Today, the wreck of the HMS Looe lies in just twenty five feet of clear, warm water, on the east edge of Looe reef.
When she was afloat, her gun deck was more than 124 feet long, her keel was just over 101 feet, and her beam was almost 36 feet. Her hold was nearly fifteen feet deep, and she was 685 tons. (via Just Gotta Dive)
Looe Key/HMS Looe Marathon Wiki
HMS Looe was a 44-gun fifth rate warship of the Royal Navy. She grounded on Looe Key off the coast of Florida on 5 February 1744, during the War of Jenkins’ Ear.
Looe was lost off the Florida coast early in the morning of 5 February 1744.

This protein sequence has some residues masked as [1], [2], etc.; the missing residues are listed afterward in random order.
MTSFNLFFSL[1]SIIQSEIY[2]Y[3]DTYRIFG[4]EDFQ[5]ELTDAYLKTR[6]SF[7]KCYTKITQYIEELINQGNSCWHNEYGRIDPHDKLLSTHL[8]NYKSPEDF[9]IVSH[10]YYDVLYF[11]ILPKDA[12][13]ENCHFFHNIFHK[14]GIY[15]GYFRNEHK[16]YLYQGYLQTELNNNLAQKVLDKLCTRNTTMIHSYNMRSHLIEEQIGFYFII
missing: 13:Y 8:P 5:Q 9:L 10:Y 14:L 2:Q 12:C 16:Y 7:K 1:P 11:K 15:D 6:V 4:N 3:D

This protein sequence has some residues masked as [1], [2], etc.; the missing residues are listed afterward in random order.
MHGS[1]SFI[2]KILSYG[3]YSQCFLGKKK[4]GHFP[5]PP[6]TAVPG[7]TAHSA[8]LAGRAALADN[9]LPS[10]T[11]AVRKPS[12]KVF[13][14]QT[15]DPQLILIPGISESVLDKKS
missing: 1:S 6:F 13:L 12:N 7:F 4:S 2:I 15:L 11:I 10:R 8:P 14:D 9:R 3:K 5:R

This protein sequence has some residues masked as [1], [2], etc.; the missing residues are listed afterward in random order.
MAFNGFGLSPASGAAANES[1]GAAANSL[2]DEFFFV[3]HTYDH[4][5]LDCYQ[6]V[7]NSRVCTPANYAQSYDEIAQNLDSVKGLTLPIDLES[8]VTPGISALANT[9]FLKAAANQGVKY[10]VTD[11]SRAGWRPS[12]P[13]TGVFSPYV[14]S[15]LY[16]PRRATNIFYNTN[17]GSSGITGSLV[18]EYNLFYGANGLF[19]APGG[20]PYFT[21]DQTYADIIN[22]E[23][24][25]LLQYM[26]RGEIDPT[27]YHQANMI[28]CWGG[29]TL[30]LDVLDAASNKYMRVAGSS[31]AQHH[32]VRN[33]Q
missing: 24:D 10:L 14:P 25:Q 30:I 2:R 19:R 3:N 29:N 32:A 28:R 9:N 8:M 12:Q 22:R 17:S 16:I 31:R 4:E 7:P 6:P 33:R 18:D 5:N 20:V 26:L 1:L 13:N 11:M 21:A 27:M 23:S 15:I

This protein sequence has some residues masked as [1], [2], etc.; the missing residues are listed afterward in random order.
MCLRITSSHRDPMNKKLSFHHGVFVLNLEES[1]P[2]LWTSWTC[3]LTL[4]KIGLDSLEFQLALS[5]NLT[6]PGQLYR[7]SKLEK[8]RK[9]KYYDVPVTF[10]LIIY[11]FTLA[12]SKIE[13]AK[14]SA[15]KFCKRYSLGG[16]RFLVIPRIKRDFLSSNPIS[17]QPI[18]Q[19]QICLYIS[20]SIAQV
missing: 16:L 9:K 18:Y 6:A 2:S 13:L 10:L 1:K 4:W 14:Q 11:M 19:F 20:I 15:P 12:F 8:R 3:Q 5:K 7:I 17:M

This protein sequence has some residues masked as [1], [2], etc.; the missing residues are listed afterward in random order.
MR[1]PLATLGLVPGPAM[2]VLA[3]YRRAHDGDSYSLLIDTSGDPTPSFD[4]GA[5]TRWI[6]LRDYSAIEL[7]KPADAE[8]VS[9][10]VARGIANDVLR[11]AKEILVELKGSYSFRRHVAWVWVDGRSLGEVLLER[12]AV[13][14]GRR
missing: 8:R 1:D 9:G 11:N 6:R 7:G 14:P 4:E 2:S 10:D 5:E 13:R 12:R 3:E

She had a captured merchant ship commanded by a Spanish crew in tow when, just after midnight, she struck a reef, followed shortly by the merchant ship.
With a priority to escape to avoid capture by the Spanish, the three small boats carried by the frigate were inadequate to carry the 274 survivors, however a Spanish sloop was sighted nearby, which was captured after being chased by some of the crew in the frigate’s boats.
After the grounded ships had been salvaged for provisions, they were set alight and the survivors departed in the sloop and smaller boats.
The sloop managed to reach Port Royal, South Carolina. One of the smaller boats reached New Providence in the Bahamas, and one was rescued near Cuba.
Captain Utting was court-martialed, but acquitted.
The wreckage of the ship and her remaining cargo forms part of the Looe Key National Marine Sanctuary (named after the ship) in the Florida Keys. (courtesy Wikipedia)